Taxation leads to higher smoking rates

The CVA does not believe in taxing harm reduction products. Taxing a harm reduction product is counter productive, as it discourages improvements to public health and increases sales of tobacco products, our nations leading cause of death.

Minnesota conducted a study, “The impact of E-cig taxes on smoking rates: Evidence from Minnesota,” which found that taxing vaping products would lead to an 8.1% increase in tobacco use and a smoking cessation decrease of 1.4%. It also found that if vapour products had not been taxed an additional 32,400 adults would have quit smoking.

The study by the National Bureau of Economic Research found that “while cigarette taxes reduce cigarette use and e-cigarette taxes reduce e-cigarette use, they also have important interactions on each other”, said Michael Pesko, a health economist and assistant professor at Georgia State University, in a statement. “E-cigarettes and cigarettes are economic substitutes. So, if you raise taxes on one product, you will increase use of the other.”

Pesko and other researchers drew upon sales data from 35,000 retailers across the nation for a seven-year period and concluded that for every 10 percent increase in e-cigarette prices, sales of the vaping product dropped 26 percent.

The higher tax on e-cigarettes resulted in an 11 percent increase in sales of traditional cigarettes, the researchers concluded in a study released last month.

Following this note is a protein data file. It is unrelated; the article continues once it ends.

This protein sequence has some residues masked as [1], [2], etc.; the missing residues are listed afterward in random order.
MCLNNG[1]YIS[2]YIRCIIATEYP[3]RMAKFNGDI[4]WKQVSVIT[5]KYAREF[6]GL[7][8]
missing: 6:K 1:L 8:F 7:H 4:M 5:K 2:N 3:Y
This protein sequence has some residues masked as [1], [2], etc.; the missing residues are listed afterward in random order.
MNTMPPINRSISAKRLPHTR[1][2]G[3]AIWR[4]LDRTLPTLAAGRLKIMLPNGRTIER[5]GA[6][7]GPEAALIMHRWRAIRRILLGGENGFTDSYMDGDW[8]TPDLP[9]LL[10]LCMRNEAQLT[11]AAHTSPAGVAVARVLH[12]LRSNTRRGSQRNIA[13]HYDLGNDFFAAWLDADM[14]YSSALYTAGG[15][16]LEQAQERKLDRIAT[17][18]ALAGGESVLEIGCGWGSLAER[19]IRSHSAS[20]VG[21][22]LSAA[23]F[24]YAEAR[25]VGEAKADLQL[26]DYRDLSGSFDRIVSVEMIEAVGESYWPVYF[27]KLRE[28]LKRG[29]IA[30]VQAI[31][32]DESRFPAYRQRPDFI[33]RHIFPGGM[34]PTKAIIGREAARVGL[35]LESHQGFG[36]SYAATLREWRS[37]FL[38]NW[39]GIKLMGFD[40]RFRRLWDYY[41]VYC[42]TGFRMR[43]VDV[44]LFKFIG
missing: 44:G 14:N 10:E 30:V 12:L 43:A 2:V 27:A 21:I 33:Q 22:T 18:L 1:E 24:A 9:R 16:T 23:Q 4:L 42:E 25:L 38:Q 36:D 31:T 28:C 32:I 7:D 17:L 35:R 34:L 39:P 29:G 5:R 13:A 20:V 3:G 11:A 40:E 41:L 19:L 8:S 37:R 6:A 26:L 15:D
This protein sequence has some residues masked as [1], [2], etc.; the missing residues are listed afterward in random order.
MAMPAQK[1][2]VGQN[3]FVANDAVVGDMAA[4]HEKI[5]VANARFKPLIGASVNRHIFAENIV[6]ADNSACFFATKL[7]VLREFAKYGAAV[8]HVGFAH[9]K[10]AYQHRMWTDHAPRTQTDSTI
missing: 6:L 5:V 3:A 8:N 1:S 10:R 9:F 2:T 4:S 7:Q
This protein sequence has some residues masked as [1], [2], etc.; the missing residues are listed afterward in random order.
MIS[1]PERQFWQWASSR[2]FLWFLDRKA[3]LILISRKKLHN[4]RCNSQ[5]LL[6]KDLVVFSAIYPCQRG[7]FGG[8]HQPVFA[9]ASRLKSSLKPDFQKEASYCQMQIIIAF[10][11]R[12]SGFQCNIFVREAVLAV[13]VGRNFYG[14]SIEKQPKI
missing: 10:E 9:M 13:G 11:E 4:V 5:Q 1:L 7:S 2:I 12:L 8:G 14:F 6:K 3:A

“We estimate that for every one e-cigarette pod no longer purchased as a result of an e-cigarette tax, 6.2 extra packs of cigarettes are purchased instead,” Pekso said. “The public health impact of e-cigarette taxes in this case is likely negative.”

While the CVA does not support taxing vapour products, it is sometimes an unfortunate reality. Taxation must be sensible and equitable across the vapour industry. British Columbia is an example of reasonable taxation. In January, British Columbia introduced at 20% tax on all vapour products. While the CVA doesn’t agree with taxing the most effective harm reduction method, the tax is proportionate to the entire industry. Nova Scotia in comparison introduced a per millilitre tax which disproportionately effects low nicotine products. As a result, high nicotine pods will only increase $1.50 per pack, as where low nicotine vapour products will increase an average of $30 per bottle. Nova Scotia significantly advantaged Big Tobacco owned brands and unintentionally pushed Nova Scotian’s towards higher nicotine concentrations.